Two virtuous circles deliver process-based management at high levels of BPM maturity. Operating details vary, but the basic structures are present in successful process-based management environments. The two virtuous Tregear Circles are the PO circle (process ownership) and the PI circle (process improvement), as in Figure 2. Key activities in the PO circle are target—assess—respond. In the PI circle, the key elements are as is—to be—to do.
Figure 2. Tregear Circles.
The Tregear Circles are more than an interesting diagram. They describe a meta-model for practical process-based management, one from which benefits can accrue quickly. Details appear later but, first, an overview of each circle showing its general context and content.
The PO circle is continually testing the performance of all processes to uncover actual or emergent performance gaps driven by measurement, and innovation opportunities driven by ideas. A process performance target is set, then reality is assessed, and intervention is initiated if the results are not what they should be or could be, or if the target should be adjusted.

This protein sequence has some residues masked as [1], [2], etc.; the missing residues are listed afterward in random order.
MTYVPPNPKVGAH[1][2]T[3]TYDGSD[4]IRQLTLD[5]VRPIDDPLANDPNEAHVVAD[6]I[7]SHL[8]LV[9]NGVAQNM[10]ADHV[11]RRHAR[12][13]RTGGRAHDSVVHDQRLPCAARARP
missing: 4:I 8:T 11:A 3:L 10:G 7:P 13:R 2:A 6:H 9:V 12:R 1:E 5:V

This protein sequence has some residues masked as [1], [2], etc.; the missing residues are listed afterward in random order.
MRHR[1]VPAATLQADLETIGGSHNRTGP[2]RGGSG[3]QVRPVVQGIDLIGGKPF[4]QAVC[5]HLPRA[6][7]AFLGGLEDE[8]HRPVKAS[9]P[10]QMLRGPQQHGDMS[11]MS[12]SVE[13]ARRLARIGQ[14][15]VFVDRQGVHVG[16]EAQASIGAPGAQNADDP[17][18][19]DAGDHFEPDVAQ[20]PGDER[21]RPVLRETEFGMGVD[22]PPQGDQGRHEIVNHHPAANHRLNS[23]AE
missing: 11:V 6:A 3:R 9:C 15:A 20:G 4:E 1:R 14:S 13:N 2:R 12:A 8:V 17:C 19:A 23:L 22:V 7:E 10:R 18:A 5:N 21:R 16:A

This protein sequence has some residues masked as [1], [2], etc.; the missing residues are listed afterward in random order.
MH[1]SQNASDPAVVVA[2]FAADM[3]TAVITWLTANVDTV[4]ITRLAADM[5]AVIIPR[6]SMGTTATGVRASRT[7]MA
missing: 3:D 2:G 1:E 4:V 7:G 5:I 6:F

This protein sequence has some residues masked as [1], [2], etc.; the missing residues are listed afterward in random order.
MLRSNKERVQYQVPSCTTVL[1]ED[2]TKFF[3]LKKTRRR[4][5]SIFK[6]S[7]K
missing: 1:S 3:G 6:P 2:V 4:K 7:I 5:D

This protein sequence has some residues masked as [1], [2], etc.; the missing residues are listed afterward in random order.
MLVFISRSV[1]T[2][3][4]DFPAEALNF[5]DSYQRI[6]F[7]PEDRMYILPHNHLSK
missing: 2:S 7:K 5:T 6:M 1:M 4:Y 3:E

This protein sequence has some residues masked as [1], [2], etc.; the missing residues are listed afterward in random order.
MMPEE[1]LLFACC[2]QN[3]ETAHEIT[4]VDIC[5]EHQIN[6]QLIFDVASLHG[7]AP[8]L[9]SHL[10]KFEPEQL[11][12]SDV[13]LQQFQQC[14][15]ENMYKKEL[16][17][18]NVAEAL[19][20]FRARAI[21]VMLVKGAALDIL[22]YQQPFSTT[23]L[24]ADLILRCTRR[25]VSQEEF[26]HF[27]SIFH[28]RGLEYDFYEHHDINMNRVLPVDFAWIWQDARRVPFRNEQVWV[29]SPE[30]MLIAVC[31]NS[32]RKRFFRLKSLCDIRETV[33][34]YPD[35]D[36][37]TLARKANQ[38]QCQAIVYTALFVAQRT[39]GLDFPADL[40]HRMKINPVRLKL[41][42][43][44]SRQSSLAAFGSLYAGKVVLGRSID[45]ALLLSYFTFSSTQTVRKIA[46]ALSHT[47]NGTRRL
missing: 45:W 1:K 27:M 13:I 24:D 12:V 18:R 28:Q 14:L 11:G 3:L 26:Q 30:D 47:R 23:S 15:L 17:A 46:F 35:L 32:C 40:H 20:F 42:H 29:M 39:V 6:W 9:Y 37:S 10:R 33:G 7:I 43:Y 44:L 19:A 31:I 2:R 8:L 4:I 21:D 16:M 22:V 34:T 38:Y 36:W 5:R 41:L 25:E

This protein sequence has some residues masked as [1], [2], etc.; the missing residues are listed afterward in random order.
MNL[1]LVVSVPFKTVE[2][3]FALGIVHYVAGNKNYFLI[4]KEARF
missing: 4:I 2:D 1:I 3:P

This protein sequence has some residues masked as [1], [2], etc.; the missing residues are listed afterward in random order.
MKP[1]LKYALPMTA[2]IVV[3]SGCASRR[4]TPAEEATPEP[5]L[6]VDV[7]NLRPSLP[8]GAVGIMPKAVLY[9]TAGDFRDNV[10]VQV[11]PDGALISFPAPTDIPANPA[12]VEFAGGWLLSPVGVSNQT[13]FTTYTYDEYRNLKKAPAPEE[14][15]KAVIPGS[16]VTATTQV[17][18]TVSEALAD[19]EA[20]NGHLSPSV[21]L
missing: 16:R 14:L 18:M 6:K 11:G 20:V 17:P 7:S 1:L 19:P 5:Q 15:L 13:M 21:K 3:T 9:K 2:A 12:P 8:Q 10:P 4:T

This continual sequence of target—assess—respond is the core of the process owner's role ensuring an unrelenting focus on the management of process, and therefore organizational, performance. It centers attention on the identification and management of process-performance gaps. The repeating cycle of target—assess—respond is the drumbeat of process ownership.
The PI circle identifies the current state, defines the future state, and then makes evidence-based changes to close prioritized performance gaps. Where actual or emergent process performance requires intervention, either because of deteriorating performance or an opportunity to innovate process execution, it is the PI circle that delivers process change.
The PO circle determines whether process adjustment is required in response to a current or emergent performance anomaly or a development opportunity; the PI circle discovers, details, and delivers the business-process change.